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ECMI Minorities Blog: A silent response from Central Asia about human- and minority rights violations in Xinjiang

Concerns about large-scale human and minority rights violations the Chinese state is continuously inflicting on the Uyghurs and other Muslim minority groups are reported on almost daily bases across the world. Despite such developments, Central Asian states prefer to maintain positive relations with China, instead of confronting it over the human- and minority rights situation in Xinjiang. This blog piece aims to answer what the reasons behind their silent response are.

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ECMI Minorities Blog: Securitising the COVID-19 pandemic. The impact on democracy and minorities.

Months into the pandemic, citizens have been disappointed globally about government responses and handling of the disease that, in countries like the USA or Brazil, have led to a loss of tens of thousands of human lives. In a situation where states fail to protect and support their citizens or exhibit a lack of commitment to do so, we need to ask a simple question: Has the pandemic become a human security issue? This analysis goes against a backdrop of the observation that COVID-19 has already emerged as a major national security threat, with an impact on international security. The crisis is also shifting how the transatlantic partners think about security and pushes a search for the right kind of response at the institutional level to this new challenge. All security responses are inextricably linked, but it is still questionable whether they can mitigate effects of the pandemic on a population, especially on the most vulnerable. 

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ECMI Minorities Blog: Resolving Minority Language Disputes: A New Approach to Language Rights in Northern Ireland?

In diverse, post-conflict societies, the significance of language can reach far beyond heritage, identity, and culture. In Northern Ireland, a three-year political deadlock which paralysed the devolved Executive until an agreement, New Decade New Approach, was reached in January 2020, provides a clear example of what can happen when language becomes highly politicised. This blog piece looks at how language rights became a core point of contention in Northern Irish politics, what elements converged to make cross-party consensus possible, and how policy can support a much-needed new approach towards minority language rights.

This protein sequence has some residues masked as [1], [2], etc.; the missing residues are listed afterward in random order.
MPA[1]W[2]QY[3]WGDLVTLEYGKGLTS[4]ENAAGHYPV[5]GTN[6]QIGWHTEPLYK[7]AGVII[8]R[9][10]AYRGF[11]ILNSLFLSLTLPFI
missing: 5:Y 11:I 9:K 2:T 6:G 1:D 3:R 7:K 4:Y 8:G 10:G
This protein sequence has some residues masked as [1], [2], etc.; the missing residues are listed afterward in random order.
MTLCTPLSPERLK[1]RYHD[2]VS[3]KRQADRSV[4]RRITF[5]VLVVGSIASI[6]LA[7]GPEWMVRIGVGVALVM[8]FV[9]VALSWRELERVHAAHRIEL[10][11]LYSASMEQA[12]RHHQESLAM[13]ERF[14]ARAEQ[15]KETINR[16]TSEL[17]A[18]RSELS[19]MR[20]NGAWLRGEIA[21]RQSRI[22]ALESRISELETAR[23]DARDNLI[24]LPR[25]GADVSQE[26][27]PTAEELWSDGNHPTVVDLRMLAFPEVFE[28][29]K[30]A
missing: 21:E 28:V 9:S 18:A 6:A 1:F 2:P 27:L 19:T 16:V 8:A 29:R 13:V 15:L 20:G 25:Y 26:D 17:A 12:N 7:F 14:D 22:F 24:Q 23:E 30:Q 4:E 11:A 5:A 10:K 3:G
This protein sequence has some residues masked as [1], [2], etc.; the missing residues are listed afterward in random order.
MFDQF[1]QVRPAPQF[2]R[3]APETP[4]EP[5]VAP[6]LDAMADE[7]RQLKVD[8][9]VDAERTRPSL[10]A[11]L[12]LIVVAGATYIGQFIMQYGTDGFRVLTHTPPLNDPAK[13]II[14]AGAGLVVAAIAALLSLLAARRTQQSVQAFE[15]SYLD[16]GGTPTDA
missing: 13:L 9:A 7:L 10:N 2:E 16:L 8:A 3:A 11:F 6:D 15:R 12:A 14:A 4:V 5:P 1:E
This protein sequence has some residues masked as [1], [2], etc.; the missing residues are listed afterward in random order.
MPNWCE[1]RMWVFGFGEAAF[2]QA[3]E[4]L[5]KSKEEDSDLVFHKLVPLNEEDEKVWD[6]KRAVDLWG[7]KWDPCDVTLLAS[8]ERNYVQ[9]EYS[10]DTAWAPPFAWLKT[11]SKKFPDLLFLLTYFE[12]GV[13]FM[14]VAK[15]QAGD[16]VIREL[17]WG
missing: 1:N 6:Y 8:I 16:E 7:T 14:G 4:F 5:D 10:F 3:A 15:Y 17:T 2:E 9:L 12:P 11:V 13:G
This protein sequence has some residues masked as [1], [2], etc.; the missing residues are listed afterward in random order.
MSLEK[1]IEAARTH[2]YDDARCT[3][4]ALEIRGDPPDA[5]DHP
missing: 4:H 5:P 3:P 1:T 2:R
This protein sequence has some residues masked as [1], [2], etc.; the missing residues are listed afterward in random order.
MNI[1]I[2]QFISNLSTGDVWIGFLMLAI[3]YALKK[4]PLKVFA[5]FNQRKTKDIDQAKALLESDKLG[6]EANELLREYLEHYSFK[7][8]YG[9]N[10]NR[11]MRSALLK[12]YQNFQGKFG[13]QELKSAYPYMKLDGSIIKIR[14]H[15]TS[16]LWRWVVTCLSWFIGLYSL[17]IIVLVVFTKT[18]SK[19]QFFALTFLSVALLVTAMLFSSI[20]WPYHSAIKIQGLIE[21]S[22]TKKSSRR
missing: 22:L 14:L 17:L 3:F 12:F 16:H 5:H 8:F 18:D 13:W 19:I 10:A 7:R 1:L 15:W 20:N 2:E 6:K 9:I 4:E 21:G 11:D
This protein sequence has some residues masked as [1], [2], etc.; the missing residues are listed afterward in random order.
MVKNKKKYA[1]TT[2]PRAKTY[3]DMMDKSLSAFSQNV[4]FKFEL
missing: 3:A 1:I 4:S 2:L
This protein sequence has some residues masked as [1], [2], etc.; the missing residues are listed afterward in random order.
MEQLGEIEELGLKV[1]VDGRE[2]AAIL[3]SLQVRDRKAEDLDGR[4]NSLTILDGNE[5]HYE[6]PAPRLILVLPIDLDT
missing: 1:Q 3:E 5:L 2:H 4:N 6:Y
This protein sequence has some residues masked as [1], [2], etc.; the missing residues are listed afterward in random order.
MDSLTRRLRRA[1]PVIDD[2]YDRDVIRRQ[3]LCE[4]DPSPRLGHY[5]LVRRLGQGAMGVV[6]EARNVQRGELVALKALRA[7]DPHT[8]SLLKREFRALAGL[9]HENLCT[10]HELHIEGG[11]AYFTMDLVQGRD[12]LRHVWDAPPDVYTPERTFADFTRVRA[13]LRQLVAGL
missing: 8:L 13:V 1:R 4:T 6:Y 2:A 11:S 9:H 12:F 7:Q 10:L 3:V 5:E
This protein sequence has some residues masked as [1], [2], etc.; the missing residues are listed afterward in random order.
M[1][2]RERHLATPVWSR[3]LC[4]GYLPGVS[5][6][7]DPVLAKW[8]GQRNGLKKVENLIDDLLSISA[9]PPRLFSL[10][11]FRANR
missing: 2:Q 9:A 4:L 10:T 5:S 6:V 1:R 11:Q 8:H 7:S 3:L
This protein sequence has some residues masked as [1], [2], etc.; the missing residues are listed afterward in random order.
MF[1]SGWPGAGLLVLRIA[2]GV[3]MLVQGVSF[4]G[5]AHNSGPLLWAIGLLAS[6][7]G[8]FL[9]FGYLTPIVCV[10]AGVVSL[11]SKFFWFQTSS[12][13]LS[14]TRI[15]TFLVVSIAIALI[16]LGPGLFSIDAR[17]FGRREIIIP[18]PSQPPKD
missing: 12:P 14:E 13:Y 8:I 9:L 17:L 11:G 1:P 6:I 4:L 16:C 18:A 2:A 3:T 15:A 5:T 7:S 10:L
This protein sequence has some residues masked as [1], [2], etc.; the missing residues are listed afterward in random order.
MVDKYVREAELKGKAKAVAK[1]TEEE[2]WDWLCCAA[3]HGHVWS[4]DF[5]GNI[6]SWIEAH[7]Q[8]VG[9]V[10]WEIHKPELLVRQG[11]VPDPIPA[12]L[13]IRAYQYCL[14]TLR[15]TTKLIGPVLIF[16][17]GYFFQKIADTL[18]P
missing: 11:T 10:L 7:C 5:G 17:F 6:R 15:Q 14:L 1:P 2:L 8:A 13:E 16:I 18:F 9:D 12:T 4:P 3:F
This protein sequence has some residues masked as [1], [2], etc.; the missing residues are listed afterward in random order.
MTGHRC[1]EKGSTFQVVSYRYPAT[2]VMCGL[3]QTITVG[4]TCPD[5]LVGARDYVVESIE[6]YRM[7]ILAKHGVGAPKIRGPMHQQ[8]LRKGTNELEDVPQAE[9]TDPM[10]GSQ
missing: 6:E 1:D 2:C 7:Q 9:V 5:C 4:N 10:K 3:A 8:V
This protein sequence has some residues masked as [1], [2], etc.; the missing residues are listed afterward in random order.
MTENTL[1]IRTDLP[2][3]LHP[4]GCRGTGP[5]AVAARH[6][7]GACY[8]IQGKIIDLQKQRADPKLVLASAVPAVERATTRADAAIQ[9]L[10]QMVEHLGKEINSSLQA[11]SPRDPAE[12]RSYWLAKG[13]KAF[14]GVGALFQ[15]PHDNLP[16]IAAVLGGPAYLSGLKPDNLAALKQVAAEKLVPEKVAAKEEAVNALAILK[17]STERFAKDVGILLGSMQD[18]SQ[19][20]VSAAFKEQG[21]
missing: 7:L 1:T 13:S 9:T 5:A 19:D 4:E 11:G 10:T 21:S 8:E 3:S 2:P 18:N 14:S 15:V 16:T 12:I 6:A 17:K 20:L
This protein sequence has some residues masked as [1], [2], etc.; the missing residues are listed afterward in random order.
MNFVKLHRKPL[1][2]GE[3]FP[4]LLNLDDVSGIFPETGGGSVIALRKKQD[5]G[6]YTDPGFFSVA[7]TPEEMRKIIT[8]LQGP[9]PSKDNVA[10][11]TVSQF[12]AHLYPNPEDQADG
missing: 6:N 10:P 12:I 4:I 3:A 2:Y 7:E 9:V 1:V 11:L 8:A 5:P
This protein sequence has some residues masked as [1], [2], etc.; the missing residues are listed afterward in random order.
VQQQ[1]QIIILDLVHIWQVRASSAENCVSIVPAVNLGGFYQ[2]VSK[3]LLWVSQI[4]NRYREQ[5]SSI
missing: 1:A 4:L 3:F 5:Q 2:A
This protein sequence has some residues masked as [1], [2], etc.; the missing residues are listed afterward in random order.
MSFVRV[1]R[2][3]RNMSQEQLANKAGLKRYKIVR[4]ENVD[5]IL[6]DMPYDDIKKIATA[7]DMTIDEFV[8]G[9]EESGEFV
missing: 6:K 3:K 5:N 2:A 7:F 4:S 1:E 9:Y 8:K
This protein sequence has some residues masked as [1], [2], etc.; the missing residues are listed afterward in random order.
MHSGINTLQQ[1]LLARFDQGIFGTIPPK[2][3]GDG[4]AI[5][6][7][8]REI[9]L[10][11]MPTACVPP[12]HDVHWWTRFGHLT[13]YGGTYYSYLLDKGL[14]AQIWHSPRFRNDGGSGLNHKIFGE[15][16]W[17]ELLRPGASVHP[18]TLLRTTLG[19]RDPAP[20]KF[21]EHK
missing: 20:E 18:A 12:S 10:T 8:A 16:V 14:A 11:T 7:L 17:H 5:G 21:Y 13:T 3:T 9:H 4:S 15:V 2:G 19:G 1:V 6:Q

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ECMI Minorities Blog: Pandemics of Exclusion: The Scapegoating of the Roma in Romania

This blog post addresses the scapegoating of the Roma community in Romania during the Covid-19 pandemic, whereby this national minority is being directly blamed for the reckless spreading of the corona virus among the general population. After outlining some of the underlying psychological and psychosocial mechanisms of scapegoating, this piece argues that this instance of scapegoating is part of a wider phenomenon whereby this national minority has been consistently blamed for countless of the Romanian society’s ills. The conclusion of the blog post is that this constant scapegoating of the Roma community is constitutive of power strategies meant to uphold existing hierarchies, which underpin and reproduce the marginalisation of the Roma community.

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ECMI Minorities Blog: The Spanish Roma community in the time of coronavirus. A narrative perspective.

The idea of the present blog piece is to provide a reader with a snapshot of the narratives concerning the Spanish Roma community produced during the coronavirus pandemic in Spain. Sources analysed in this piece allow a claim that conspiracy theories and anti-Roma stereotypes are not absent in coronavirus-hit Spain. Such narratives are produced mostly spontaneously by prejudiced individuals, while in certain cases also the mainstream media are contributing to the promotion of the antigypsyist views.